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I have read about floating-point and I understand that NaN could results from operations. but I can't understand what are these concepts exactly. What is difference?

Which one can be produced during C++ programming? As a programmer, could I write a program cause a sNaN?

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When an operation results in a quiet NaN, there is no indication that anything is unusual until the program checks the result and sees a NaN. That is, computation continues without any signal from the floating point unit (FPU) or library if floating-point is implemented in software. A signalling NaN will produce a signal, usually in the form of exception from the FPU. Whether the exception is thrown depends on the state of the FPU.

C++11 adds a few language controls over the floating-point environment and provides standardized ways to create and test for NaNs. However, whether the controls are implemented is not well standardized and floating-point exceptions are not typically caught the same way as standard C++ exceptions.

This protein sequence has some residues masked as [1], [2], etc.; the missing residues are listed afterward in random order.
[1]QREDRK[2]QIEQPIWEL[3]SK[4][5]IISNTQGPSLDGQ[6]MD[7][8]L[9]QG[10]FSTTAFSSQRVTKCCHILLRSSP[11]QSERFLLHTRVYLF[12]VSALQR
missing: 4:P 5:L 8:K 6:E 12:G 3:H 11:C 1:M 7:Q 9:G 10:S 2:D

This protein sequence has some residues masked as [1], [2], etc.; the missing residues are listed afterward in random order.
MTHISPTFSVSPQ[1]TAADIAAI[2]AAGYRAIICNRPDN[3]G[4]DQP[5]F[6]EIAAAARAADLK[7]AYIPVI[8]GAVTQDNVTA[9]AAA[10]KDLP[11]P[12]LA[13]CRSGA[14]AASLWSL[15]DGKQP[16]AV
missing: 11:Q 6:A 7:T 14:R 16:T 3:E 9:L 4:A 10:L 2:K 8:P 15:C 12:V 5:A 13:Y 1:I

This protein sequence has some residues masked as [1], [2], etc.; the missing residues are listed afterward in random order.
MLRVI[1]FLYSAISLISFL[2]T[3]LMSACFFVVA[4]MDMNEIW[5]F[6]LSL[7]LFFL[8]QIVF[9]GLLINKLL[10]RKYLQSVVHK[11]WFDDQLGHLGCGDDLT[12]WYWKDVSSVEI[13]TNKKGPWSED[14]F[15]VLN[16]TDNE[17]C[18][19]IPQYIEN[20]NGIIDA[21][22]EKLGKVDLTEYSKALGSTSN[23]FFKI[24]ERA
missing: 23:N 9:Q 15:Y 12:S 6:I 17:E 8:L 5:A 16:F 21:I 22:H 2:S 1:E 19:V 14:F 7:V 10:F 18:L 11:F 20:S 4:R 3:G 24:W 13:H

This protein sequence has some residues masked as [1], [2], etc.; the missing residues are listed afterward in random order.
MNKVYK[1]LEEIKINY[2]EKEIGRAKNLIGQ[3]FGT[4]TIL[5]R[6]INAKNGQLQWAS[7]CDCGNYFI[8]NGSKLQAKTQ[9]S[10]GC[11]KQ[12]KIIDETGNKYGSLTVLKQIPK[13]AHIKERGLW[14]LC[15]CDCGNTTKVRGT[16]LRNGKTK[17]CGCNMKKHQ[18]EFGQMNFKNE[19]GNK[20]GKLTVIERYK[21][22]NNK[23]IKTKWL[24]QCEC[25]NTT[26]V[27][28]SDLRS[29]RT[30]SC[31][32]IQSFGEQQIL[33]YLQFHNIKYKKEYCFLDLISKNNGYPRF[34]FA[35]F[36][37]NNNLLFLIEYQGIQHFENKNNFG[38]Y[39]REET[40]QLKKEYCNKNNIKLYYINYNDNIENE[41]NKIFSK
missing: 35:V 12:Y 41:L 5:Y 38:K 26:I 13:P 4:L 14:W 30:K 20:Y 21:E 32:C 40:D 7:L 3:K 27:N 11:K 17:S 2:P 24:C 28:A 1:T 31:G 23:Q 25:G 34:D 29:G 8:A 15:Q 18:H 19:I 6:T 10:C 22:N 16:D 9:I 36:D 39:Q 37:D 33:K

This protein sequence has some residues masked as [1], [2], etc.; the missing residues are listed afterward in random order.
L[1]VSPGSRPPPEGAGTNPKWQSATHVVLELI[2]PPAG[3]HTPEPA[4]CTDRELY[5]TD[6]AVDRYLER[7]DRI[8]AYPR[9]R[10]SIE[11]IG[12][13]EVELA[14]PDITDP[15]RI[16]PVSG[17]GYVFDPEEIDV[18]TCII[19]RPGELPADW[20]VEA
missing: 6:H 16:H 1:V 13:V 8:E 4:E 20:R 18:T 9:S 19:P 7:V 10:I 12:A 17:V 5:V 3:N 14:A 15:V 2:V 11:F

In POSIX/Unix systems, floating point exceptions are typically caught using a handler for SIGFPE.

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Adding to this: Generally, the purpose of a signaling NaN (sNaN) is for debugging. For example, floating-point objects might be initialized to sNaN. Then, if the program fails to one of them a value before using it, an exception will occur when the program uses the sNaN in an arithmetic operation. A program will not produce an sNaN inadvertently; no normal operations produce sNaNs. They are only created specifically for the purpose of having a signaling NaN, not as the result of any arithmetic. – Eric Postpischil Aug 8 '13 at 13:24
In contrast, NaNs are for more normal programming. They can be produced by normal operations when there is no numerical result (e.g., taking the square root of a negative number when the result must be real). Their purpose is generally to allow arithmetic to proceed somewhat normally. E.g., you might have a huge array of numbers, some of which represent special cases that cannot be handled normally. You can call a complicated function to process this array, and it could operate on the array with usual arithmetic, ignoring NaNs. After it ends, you would separate the special cases for more work. – Eric Postpischil Aug 8 '13 at 13:29
@wrdieter Thank you, then only najor difference is generating exeption or not. – JalalJaberi Aug 9 '13 at 6:34
@EricPostpischil Thank you for your attention to second piece of question. – JalalJaberi Aug 9 '13 at 6:35
@JalalJaberi yes, the exception is the main difference – wrdieter Aug 10 '13 at 0:46

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